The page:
Future matters: Under section 4 of the Australian Consumer Law, a business cannot make misleading representations on future matters. It will be considered misleading if:

  • It is a representation about any future matter; and
  • The person does not have reasonable grounds for making the representation.

Games of luck: For businesses, this is usually used in the context of trade promotion lotteries or online competitions where the competition is a game of luck – so the winner is chosen at random. There are certain State/Territory regulations surrounding trade promotion lotteries. See also “Lotteries”.

Games of skill: A game of skill refers to where the winner is determined by a skill shown in their submission. This should be understood as opposed to a game of luck.
See also “Games of luck” and “Lotteries”.

Geotargeting: This refers to a method of internet marketing where the location of a web visitor is determined, and different content is then delivered to that visitor. For example, some businesses will have different versions of their website that is specifically geared towards a country, and often it will ask a visitor to confirm their location the first time they visit the site to deliver the correct version.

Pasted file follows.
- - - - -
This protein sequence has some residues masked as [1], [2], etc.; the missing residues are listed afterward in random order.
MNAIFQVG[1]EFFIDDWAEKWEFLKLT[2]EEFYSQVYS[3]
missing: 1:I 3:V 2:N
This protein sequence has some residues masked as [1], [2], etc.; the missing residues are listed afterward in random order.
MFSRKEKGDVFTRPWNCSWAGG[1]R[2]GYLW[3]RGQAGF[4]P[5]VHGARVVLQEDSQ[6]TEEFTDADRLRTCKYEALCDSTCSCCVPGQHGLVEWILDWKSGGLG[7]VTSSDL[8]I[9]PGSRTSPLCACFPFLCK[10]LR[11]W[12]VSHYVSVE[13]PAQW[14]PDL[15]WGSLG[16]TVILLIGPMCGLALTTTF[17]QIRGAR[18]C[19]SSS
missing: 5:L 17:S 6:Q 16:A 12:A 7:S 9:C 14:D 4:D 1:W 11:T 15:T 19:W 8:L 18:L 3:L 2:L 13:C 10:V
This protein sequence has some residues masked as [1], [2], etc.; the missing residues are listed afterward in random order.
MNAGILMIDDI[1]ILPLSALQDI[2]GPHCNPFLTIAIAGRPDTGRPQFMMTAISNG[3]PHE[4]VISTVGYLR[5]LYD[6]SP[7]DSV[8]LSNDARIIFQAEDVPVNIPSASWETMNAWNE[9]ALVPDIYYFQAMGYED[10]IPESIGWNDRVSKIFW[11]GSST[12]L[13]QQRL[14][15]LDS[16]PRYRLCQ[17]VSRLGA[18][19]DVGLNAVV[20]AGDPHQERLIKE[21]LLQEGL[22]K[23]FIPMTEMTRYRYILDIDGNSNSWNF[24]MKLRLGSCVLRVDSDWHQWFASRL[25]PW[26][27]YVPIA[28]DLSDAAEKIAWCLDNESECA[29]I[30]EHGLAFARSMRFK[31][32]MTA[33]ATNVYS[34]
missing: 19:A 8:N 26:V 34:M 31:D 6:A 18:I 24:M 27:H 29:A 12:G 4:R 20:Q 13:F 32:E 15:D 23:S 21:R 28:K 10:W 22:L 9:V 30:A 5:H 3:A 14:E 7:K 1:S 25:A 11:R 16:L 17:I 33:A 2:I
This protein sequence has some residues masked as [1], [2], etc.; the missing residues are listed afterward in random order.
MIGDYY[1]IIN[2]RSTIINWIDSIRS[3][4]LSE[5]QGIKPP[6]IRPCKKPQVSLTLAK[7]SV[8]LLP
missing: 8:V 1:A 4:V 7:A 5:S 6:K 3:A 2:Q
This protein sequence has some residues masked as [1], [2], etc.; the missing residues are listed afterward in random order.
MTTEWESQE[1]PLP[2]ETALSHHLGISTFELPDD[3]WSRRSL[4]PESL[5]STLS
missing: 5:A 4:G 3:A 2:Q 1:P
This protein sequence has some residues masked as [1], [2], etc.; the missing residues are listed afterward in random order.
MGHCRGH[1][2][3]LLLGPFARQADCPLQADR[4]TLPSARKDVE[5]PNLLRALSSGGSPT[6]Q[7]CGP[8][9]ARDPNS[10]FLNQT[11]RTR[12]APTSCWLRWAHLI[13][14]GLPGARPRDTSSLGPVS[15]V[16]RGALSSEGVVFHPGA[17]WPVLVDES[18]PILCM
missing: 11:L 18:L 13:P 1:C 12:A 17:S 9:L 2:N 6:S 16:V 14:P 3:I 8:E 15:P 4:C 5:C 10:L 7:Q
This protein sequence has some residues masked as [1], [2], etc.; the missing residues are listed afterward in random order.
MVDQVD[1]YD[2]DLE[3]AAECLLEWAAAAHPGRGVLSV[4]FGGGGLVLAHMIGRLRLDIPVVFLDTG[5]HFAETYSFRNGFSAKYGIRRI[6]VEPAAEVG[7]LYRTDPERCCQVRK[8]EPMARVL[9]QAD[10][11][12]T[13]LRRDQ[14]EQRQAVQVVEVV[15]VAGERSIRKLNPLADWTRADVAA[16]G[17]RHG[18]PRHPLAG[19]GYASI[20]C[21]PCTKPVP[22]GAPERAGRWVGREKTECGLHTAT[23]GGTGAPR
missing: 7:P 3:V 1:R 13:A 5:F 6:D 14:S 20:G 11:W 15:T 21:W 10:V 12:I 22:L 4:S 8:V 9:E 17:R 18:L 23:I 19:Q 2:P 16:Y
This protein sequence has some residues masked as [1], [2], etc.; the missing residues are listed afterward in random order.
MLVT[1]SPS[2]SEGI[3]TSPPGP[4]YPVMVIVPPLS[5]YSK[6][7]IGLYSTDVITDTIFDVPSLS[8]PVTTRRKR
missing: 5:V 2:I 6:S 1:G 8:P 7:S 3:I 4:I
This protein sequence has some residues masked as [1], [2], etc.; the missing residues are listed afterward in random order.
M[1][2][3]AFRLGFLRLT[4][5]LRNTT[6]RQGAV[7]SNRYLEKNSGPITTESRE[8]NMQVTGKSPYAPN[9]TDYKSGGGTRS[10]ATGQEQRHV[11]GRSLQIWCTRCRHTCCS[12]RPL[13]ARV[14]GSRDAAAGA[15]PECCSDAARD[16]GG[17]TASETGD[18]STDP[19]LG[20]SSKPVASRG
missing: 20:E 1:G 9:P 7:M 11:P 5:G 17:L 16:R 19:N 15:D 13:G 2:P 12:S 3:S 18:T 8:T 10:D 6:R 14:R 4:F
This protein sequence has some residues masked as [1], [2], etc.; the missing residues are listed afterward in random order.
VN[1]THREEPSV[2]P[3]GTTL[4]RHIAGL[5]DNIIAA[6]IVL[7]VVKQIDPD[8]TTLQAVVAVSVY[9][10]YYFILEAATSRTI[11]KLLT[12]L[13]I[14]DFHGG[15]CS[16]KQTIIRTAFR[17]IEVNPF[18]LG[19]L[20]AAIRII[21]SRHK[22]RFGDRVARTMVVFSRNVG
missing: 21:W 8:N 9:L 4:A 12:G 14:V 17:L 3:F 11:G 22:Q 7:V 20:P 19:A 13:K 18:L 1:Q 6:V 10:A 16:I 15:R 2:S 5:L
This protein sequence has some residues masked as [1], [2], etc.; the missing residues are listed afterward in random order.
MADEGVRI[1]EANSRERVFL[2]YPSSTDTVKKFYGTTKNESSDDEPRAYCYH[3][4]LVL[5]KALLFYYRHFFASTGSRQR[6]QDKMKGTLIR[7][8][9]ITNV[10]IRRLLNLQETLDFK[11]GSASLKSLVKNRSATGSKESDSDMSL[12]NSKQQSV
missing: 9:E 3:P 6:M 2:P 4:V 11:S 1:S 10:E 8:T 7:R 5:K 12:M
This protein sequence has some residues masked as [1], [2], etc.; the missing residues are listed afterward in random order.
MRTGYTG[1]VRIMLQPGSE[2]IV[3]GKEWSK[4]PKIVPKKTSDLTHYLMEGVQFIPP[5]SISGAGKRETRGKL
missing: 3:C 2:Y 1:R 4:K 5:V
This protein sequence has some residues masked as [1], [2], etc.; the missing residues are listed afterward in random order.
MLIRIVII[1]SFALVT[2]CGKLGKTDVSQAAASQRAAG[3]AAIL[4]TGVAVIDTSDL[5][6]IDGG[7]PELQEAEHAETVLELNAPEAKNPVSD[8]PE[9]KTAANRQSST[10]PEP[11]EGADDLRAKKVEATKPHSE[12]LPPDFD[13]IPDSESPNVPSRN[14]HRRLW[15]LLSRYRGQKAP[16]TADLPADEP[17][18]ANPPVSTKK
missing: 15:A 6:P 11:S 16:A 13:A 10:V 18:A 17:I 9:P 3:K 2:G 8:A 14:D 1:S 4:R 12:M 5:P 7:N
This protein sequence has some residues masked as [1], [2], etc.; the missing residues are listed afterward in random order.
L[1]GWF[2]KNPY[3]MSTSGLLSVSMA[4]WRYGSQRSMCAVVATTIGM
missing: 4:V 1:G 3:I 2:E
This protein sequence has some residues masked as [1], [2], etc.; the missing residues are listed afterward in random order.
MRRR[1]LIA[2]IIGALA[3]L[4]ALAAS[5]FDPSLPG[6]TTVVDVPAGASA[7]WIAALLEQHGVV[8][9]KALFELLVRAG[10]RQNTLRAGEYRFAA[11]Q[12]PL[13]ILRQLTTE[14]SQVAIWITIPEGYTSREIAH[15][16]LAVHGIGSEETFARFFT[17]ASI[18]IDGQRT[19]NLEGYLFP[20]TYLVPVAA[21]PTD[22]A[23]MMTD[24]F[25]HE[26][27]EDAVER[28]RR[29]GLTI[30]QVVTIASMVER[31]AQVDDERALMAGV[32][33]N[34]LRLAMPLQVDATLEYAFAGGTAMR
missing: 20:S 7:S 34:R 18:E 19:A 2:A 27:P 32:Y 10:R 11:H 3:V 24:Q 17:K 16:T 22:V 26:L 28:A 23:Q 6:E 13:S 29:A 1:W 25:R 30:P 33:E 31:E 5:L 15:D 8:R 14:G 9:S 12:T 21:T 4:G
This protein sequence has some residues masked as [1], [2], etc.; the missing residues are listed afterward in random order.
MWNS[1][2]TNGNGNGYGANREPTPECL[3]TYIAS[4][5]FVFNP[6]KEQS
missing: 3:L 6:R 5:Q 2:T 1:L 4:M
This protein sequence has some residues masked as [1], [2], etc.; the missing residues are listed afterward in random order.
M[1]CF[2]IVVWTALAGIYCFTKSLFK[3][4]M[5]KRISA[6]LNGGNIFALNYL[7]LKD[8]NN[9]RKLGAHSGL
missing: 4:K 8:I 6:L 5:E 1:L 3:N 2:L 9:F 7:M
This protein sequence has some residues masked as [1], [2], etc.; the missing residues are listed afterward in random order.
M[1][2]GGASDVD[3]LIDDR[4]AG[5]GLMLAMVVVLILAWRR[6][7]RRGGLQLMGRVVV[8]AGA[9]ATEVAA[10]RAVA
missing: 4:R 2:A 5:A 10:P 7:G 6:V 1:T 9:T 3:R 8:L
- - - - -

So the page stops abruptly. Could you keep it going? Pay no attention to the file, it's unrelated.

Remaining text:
Gruen Transfer: This is a technique used to influence consumers to make impulse buys. Supermarkets use this constantly by placing products in particular areas so that consumers often leave with more purchases than originally planned.

Guarantees: Consumer guarantees are mandatory under the Australian Consumer Law. This includes guarantees relating to:

  • Acceptable quality
  • Description of goods must match
  • Sample of goods must match
  • Repairs and spare parts
  • Reasonable time for supply of services

Under the Australian Consumer Law, these guarantees cannot be contracted out of by the business.

Half-truths: These are statements that contain some element of truth but are deceptive in nature. They can be considered misleading and deceptive conduct if used by a business to draw consumers in. See also “misleading & deceptive conduct”.

Injunction: An injunction is an order made by a court which restrains a business from doing a certain act. A court can grant injunctions under section 232 for any conduct that contravenes Chapters 2, 3 and 4 of the Australian Consumer Law. This includes both consumer guarantees and misleading and deceptive conduct.